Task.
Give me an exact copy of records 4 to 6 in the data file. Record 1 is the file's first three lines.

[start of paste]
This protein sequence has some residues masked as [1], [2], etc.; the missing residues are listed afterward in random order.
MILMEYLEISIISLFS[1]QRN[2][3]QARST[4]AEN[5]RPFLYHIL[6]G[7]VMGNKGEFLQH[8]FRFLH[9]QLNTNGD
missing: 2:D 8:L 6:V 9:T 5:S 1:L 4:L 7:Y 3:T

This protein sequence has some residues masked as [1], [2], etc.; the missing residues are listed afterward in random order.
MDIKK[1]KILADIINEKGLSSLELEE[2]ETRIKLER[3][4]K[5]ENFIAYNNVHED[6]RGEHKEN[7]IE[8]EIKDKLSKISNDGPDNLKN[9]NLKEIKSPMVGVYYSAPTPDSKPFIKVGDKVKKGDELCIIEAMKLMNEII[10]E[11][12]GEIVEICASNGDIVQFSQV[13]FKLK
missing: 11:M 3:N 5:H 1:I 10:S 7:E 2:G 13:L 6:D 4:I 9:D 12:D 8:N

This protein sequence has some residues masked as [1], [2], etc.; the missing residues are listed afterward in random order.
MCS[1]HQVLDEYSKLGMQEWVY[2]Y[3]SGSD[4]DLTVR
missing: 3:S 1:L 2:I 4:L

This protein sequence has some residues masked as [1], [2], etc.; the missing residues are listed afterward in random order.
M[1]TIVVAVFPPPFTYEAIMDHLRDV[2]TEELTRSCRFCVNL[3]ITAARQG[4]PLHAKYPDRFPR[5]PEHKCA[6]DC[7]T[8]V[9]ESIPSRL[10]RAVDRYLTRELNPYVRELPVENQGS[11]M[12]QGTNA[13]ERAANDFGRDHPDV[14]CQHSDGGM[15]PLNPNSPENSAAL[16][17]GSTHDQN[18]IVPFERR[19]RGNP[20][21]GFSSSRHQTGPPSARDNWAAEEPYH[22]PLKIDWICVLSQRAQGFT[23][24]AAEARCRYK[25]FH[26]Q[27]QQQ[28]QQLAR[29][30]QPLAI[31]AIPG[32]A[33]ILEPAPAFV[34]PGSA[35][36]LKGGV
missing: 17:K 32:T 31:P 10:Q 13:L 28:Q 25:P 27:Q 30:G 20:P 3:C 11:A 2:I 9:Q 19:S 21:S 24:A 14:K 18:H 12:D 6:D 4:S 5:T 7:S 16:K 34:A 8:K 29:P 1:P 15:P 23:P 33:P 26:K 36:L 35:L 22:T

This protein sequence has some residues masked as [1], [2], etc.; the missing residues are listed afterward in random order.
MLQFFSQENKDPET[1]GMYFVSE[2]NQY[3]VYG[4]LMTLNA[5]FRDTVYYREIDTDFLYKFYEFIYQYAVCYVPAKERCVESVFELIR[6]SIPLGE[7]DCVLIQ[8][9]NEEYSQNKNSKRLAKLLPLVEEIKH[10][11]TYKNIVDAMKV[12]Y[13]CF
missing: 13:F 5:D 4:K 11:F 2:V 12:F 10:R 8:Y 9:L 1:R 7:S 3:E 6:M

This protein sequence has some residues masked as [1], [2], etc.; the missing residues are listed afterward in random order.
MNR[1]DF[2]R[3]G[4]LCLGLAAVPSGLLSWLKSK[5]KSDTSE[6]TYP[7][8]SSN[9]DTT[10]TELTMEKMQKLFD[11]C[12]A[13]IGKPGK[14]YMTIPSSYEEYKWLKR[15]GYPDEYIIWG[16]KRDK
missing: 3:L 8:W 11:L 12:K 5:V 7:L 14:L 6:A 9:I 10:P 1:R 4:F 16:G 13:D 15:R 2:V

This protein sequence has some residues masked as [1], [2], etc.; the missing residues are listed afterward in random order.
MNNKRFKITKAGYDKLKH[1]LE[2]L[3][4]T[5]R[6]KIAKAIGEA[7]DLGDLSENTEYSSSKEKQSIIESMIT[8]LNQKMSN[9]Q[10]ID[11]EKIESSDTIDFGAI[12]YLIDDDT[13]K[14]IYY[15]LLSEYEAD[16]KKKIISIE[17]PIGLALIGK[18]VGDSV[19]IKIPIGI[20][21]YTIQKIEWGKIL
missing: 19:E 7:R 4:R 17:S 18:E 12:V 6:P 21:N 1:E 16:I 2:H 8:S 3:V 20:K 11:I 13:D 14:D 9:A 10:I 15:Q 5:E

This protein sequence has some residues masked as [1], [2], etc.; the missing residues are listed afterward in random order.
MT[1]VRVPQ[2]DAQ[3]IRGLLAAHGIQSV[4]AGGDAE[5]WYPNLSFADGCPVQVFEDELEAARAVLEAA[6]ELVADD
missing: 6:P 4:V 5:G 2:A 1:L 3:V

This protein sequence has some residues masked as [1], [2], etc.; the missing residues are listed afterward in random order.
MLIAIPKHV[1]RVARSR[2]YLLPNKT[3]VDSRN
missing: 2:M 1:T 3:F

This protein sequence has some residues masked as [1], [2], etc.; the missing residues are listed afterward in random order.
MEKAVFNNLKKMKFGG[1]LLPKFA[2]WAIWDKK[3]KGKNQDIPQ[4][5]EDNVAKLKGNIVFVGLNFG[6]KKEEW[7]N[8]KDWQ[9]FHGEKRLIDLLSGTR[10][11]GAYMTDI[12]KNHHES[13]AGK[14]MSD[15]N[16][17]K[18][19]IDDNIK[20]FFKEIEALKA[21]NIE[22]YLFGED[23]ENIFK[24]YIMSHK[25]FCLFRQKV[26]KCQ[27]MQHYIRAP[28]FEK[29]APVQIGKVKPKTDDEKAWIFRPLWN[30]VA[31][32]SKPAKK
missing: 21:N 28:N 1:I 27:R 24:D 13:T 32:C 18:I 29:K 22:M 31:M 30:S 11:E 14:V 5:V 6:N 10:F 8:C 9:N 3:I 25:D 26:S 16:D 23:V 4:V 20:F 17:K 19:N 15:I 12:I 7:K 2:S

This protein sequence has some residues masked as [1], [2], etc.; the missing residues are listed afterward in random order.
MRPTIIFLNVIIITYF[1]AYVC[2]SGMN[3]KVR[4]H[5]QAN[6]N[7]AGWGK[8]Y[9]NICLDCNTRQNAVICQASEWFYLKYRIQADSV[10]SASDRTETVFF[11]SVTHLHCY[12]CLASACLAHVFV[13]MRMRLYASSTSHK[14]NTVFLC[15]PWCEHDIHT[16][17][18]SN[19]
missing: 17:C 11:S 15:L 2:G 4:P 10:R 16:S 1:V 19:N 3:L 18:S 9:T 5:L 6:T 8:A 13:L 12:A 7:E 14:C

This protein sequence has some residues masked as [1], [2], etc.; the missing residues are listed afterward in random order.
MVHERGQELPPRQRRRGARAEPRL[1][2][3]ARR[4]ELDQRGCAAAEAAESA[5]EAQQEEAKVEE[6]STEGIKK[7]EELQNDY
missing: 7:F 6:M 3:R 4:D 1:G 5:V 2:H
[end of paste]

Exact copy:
This protein sequence has some residues masked as [1], [2], etc.; the missing residues are listed afterward in random order.
M[1]TIVVAVFPPPFTYEAIMDHLRDV[2]TEELTRSCRFCVNL[3]ITAARQG[4]PLHAKYPDRFPR[5]PEHKCA[6]DC[7]T[8]V[9]ESIPSRL[10]RAVDRYLTRELNPYVRELPVENQGS[11]M[12]QGTNA[13]ERAANDFGRDHPDV[14]CQHSDGGM[15]PLNPNSPENSAAL[16][17]GSTHDQN[18]IVPFERR[19]RGNP[20][21]GFSSSRHQTGPPSARDNWAAEEPYH[22]PLKIDWICVLSQRAQGFT[23][24]AAEARCRYK[25]FH[26]Q[27]QQQ[28]QQLAR[29][30]QPLAI[31]AIPG[32]A[33]ILEPAPAFV[34]PGSA[35][36]LKGGV
missing: 17:K 32:T 31:P 10:Q 13:L 28:Q 25:P 27:Q 30:G 20:P 3:C 11:A 2:I 9:Q 19:S 21:S 24:A 14:K 18:H 12:D 6:D 4:S 5:T 7:S 16:K 34:A 8:K 29:P 1:P 15:P 23:P 33:P 26:K 36:L 35:L 22:T

This protein sequence has some residues masked as [1], [2], etc.; the missing residues are listed afterward in random order.
MLQFFSQENKDPET[1]GMYFVSE[2]NQY[3]VYG[4]LMTLNA[5]FRDTVYYREIDTDFLYKFYEFIYQYAVCYVPAKERCVESVFELIR[6]SIPLGE[7]DCVLIQ[8][9]NEEYSQNKNSKRLAKLLPLVEEIKH[10][11]TYKNIVDAMKV[12]Y[13]CF
missing: 13:F 5:D 4:K 11:F 2:V 12:F 10:R 8:Y 9:L 1:R 7:S 3:E 6:M

This protein sequence has some residues masked as [1], [2], etc.; the missing residues are listed afterward in random order.
MNR[1]DF[2]R[3]G[4]LCLGLAAVPSGLLSWLKSK[5]KSDTSE[6]TYP[7][8]SSN[9]DTT[10]TELTMEKMQKLFD[11]C[12]A[13]IGKPGK[14]YMTIPSSYEEYKWLKR[15]GYPDEYIIWG[16]KRDK
missing: 3:L 8:W 11:L 12:K 5:V 7:L 14:L 6:A 9:I 10:P 1:R 4:F 16:G 13:D 15:R 2:V